A family of funds is a group of different kinds of mutual funds managed by the same company. Many firms that sell mutual funds offer more than one family of funds, managed by different companies. A family of funds can include:
- Bond funds
- Money market funds
- Balanced funds
- Equity funds (also known as stock funds)
The fund management company hopes investors will buy all the funds they want from their family alone.
Why would I choose to invest in a fund family?
You may find a fund family whose approach and performance you really like. If, over time, you find that you want to switch from one type of fund to another in the same family, it's easy. And, there is often no fee.
Tip: Mutual fund companies often build relationships with advisers and encourage them to sell their funds. When you are choosing your adviser, find out if they focus on the funds of a certain company or a certain family of funds.
Why would I buy funds from different families?
Different fund families have different managers or management teams. So, they can have very different styles for investing. Choosing different funds means that you are diversifying not just the types of investments you choose, but the style of investing as well. It's another way to reduce your investment risk.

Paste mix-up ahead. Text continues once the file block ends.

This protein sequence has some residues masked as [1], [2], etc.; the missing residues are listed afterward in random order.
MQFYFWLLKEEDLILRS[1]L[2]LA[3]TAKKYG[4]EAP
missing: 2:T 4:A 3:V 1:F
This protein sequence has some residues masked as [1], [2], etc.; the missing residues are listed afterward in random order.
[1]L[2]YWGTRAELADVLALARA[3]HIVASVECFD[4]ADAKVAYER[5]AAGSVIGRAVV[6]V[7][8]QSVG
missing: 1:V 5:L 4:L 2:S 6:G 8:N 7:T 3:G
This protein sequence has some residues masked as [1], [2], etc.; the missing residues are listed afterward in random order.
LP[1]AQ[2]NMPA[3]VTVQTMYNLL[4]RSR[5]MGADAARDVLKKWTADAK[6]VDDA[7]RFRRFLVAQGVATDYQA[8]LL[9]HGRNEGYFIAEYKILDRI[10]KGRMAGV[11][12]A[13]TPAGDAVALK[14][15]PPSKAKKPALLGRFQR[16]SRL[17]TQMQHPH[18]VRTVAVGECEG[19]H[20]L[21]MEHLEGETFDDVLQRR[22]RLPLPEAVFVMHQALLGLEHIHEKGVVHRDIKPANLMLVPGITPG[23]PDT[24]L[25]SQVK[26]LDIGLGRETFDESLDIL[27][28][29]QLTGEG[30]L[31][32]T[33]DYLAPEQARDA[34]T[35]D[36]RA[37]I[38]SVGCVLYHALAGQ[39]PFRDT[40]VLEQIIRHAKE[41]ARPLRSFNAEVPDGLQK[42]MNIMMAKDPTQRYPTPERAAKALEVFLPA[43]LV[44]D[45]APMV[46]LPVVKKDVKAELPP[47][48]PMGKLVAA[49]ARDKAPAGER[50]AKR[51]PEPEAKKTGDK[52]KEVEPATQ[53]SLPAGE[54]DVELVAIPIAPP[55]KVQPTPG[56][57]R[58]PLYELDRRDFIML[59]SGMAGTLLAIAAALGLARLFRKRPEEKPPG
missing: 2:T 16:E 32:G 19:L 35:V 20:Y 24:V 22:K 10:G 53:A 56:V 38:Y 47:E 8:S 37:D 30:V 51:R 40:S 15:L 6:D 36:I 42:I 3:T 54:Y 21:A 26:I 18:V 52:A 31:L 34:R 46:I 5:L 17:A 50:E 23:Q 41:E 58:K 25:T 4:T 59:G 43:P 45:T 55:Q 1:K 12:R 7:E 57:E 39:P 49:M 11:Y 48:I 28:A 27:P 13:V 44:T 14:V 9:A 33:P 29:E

Examples: A fund manager for one company might have a top-down approach. This means they look at the big economic picture, and then find industries or countries that look like they are going to do well. Another company's manager might have a bottom-up approach that looks at how well individual businesses are doing, no matter what the outlook is for their industry or the economy. A third management team may blend these two approaches.
Tip: As an investor, you should compare the funds offered by each fund family and decide what is best for you. If you want to mix it up, make sure you get funds from different companies. Just be careful: funds can have quite different names and still be funds of the same company.
Remember: Mutual funds are all about diversifying
You can mix up the types of funds you buy as well as the brand of funds. Choose an adviser who can help you get the mix of mutual funds that fits your goals, your time horizon and your tolerance for risk.
Content in this section is provided in partnership with the Investor Education Fund, a non-profit organization promoting financial literacy to Canadians. To find out more go to GetSmarterAboutMoney.ca.